SPARs Day: A day to remember
Posted by LT Connie Braesch, Thursday, July 22, 2010
“A tremendous tribute.” - Vice Adm. Sally Brice-O’Hara, Coast Guard Vice Commandant
The massive, brand new 418-foot cutter provides surprisingly little shade on the hot and sunny pier in Pascagoula, Miss., where the Coast Guard’s most influential female leaders from past and present gather to remember, honor and celebrate the legacy of Capt. Dorothy Constance Stratton and the SPARs the day before First Lady Michelle Obama christens the Coast Guard Cutter Stratton.
Several of the 24 SPARs proudly dressed in a uniform resembling the one they wore during World War II more than 65 years ago… a crisp white button-down shirt, carefully tied black ascot, neatly pressed slacks and a garrison cover pinned with the Coast Guard shield.
Joined by the family members and guests, their laughs can be heard across the room and their smiles illuminate with each passing peer.
All of them gather here for one purpose – to take part in the naming of the newest Coast Guard cutter after their leader and friend, Capt. Stratton.
“Dorothy Stratton was a trailblazer,” said Vice Adm. Brice-O’Hara. “Her legacy, which is represented by all the SPARs who are with us, is enduring.”
“Dorothy Stratton was a leader, bringing women into the service,” said Capt. Bruce Baffer, the Stratton’s prospective commanding officer. “[The christening] is a celebration of how far women have come in the Coast Guard. There are no jobs they can’t do.”
“[Dorothy Stratton] was really a women ahead of her time. When you think of all the leadership positions she had not just in the Coast Guard but as dean the of women at Purdue and the executive director of the Girl Scouts,” said Melinda Cook, Dorothy’s great niece and one of eleven family members that traveled from the west coast to be at this week’s events.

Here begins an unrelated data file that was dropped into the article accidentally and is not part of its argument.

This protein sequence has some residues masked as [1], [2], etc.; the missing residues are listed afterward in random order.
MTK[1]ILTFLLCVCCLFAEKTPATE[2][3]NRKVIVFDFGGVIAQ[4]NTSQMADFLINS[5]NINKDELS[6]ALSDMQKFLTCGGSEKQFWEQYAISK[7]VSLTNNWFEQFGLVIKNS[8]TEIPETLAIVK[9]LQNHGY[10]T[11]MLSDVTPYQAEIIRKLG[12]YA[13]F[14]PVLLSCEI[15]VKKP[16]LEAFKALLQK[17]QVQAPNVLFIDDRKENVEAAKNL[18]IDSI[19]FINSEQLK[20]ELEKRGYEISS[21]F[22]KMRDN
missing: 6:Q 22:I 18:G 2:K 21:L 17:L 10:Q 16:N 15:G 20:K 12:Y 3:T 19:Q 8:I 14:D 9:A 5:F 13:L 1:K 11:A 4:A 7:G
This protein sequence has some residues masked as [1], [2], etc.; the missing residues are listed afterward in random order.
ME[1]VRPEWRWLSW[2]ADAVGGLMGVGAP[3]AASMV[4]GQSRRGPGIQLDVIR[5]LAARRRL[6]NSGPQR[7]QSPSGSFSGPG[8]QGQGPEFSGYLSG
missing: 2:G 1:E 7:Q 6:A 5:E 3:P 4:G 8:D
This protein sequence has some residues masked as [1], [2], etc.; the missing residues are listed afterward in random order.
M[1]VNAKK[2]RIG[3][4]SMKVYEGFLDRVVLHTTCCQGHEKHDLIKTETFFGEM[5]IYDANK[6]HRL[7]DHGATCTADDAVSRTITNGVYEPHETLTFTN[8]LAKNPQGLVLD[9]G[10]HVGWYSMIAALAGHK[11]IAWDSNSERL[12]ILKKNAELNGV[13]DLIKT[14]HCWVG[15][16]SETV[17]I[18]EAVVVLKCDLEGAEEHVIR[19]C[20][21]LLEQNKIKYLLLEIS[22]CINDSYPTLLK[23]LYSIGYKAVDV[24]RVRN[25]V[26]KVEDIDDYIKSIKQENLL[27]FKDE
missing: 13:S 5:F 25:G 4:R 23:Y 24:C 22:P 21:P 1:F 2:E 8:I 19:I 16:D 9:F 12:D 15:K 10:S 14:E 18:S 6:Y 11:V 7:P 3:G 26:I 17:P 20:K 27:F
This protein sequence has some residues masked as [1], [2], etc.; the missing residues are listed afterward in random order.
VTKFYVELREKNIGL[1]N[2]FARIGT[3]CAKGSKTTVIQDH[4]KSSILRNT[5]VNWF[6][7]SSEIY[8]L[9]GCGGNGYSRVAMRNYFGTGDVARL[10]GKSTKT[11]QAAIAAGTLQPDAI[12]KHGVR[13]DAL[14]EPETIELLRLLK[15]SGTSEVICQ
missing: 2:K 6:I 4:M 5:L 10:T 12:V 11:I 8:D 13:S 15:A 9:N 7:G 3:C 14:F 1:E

“This event is a culmination of Dorothy Stratton’s achievements and to what she did as a career women in the military before and after her service. The scale of this event really matches her achievements and we are just honored to be a part of it,” said Kelly Cook, Melinda’s husband.
“Its quite an honor for the family,” said Barbara Stratton Myers, Dorothy’s niece. “I don’t think that in her lifetime she thought this would happen. Number one that [the ship] would be named after a female, and number two that it would be named after her.”
“Aunt Dorothy would be extremely humbled and would down play everything,” added her nephew, Rick Stratton. She would question what all the fuss was about, he said.
She may be modest but the “fuss” is well deserved recognition helping to remind every Coast Guardsman that steps aboard the ship for many years to come of her memory and accomplishments.
Thank-you Capt. Stratton for your service. Thank-you to her family members and fellow SPARs for being here to help the Coast Guard celebrate this special occasion.